The Minister for Planning and Infrastructure has announced he will work with the Transport Minister to ensure public transport in Harold Park and Ashmore is increased in response to my call for both Ministers to work together to ensure high-quality public transport for urban renewal sites.
Urban renewal is a sustainable solution to Sydney's population growth but practical transport is vital to make it work.
A 2010 report for the Department of Planning and Infrastructure found that increasing development in greenfield areas rather than city urban renewal will cost $5 billion. Development on the city fringe also impacts on our food basin through loss of arable land.
Done well - with good design and essential infrastructure, especially transport, community facilities and open space - urban renewal can provide for liveable and sustainable communities.
The City is committed to meeting State Government housing targets by focusing responsible development in former industrial sites that we have identified for urban renewal (such as Ashmore, Green Square, Harold Park and Carlton United Brewery site), while protecting historic suburbs such as Glebe, Erskineville, Chippendale and Surry Hills.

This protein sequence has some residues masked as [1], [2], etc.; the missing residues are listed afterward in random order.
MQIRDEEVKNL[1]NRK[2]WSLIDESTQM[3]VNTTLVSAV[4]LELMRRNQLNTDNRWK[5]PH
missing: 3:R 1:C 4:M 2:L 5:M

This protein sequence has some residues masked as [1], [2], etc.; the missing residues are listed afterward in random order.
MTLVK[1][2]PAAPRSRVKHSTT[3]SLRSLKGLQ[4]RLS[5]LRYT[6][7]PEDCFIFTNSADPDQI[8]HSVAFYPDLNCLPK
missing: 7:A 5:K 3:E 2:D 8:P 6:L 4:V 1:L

The City is currently considering development proposals for Ashmore and Harold Park. Both sites have access to public transport, but residents are concerned about the capacity to serve the new population and they are concerned about traffic and parking impacts. They say during peak periods, buses and trains are full, and local road networks are at capacity.